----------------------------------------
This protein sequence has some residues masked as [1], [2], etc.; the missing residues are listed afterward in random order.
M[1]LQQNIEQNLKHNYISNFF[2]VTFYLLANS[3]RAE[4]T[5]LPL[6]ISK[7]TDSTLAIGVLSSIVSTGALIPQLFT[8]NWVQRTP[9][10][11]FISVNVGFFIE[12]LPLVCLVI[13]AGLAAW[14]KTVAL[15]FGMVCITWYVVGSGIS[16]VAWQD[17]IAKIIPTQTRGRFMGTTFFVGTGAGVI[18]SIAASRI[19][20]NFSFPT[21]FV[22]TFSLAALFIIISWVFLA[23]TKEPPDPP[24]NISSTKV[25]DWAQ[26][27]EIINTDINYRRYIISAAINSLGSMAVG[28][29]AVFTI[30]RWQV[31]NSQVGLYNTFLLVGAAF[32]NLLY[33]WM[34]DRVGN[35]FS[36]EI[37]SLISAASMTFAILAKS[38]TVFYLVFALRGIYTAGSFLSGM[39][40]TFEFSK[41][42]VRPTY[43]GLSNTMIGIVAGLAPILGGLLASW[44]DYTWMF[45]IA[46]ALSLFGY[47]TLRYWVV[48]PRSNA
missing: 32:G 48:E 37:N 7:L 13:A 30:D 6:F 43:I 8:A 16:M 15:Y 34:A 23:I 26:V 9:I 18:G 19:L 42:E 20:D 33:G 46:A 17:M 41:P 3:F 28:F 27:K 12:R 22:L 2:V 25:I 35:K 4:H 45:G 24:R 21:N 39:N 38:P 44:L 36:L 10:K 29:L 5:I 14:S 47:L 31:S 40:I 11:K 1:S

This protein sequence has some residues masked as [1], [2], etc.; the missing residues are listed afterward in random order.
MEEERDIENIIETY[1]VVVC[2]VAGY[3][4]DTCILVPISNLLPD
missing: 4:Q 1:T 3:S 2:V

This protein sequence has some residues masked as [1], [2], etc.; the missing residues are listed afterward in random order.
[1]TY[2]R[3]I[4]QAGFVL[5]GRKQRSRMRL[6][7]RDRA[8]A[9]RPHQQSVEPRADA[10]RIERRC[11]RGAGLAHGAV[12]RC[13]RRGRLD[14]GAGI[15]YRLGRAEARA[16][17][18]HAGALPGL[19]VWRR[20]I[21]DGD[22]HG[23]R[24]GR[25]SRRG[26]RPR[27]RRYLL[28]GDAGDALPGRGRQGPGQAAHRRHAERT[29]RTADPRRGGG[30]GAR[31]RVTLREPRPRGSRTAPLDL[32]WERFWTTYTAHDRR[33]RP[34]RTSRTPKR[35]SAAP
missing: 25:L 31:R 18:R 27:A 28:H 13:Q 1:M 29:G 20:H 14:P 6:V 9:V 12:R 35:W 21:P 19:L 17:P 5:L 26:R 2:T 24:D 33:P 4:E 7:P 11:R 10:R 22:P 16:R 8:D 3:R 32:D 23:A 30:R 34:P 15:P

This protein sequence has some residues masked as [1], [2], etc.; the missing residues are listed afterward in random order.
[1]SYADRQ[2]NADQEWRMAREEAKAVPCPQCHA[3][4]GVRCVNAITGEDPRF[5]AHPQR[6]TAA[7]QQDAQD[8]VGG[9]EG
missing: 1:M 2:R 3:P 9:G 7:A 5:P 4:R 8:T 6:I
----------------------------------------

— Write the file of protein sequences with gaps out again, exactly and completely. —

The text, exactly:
This protein sequence has some residues masked as [1], [2], etc.; the missing residues are listed afterward in random order.
M[1]LQQNIEQNLKHNYISNFF[2]VTFYLLANS[3]RAE[4]T[5]LPL[6]ISK[7]TDSTLAIGVLSSIVSTGALIPQLFT[8]NWVQRTP[9][10][11]FISVNVGFFIE[12]LPLVCLVI[13]AGLAAW[14]KTVAL[15]FGMVCITWYVVGSGIS[16]VAWQD[17]IAKIIPTQTRGRFMGTTFFVGTGAGVI[18]SIAASRI[19][20]NFSFPT[21]FV[22]TFSLAALFIIISWVFLA[23]TKEPPDPP[24]NISSTKV[25]DWAQ[26][27]EIINTDINYRRYIISAAINSLGSMAVG[28][29]AVFTI[30]RWQV[31]NSQVGLYNTFLLVGAAF[32]NLLY[33]WM[34]DRVGN[35]FS[36]EI[37]SLISAASMTFAILAKS[38]TVFYLVFALRGIYTAGSFLSGM[39][40]TFEFSK[41][42]VRPTY[43]GLSNTMIGIVAGLAPILGGLLASW[44]DYTWMF[45]IA[46]ALSLFGY[47]TLRYWVV[48]PRSNA
missing: 32:G 48:E 37:N 7:L 13:A 30:D 6:F 43:I 8:A 16:M 15:Y 34:A 23:I 26:V 9:I 18:G 19:L 42:E 20:D 33:G 46:A 17:M 41:P 3:F 28:F 27:K 12:R 22:L 2:V 25:I 35:K 4:H 45:G 24:R 21:N 39:N 38:P 44:L 36:L 10:K 29:L 5:I 14:S 47:L 31:S 40:I 11:K 1:S

This protein sequence has some residues masked as [1], [2], etc.; the missing residues are listed afterward in random order.
MEEERDIENIIETY[1]VVVC[2]VAGY[3][4]DTCILVPISNLLPD
missing: 4:Q 1:T 3:S 2:V

This protein sequence has some residues masked as [1], [2], etc.; the missing residues are listed afterward in random order.
[1]TY[2]R[3]I[4]QAGFVL[5]GRKQRSRMRL[6][7]RDRA[8]A[9]RPHQQSVEPRADA[10]RIERRC[11]RGAGLAHGAV[12]RC[13]RRGRLD[14]GAGI[15]YRLGRAEARA[16][17][18]HAGALPGL[19]VWRR[20]I[21]DGD[22]HG[23]R[24]GR[25]SRRG[26]RPR[27]RRYLL[28]GDAGDALPGRGRQGPGQAAHRRHAERT[29]RTADPRRGGG[30]GAR[31]RVTLREPRPRGSRTAPLDL[32]WERFWTTYTAHDRR[33]RP[34]RTSRTPKR[35]SAAP
missing: 25:L 31:R 18:R 27:A 28:H 13:Q 1:M 29:G 20:H 14:P 6:V 9:V 12:R 35:W 21:P 19:L 17:P 5:L 26:R 2:T 24:D 33:P 4:E 7:P 11:R 10:R 22:P 16:R 8:D 3:R 32:D 23:A 30:R 34:P 15:P

This protein sequence has some residues masked as [1], [2], etc.; the missing residues are listed afterward in random order.
[1]SYADRQ[2]NADQEWRMAREEAKAVPCPQCHA[3][4]GVRCVNAITGEDPRF[5]AHPQR[6]TAA[7]QQDAQD[8]VGG[9]EG
missing: 1:M 2:R 3:P 9:G 7:A 5:P 4:R 8:T 6:I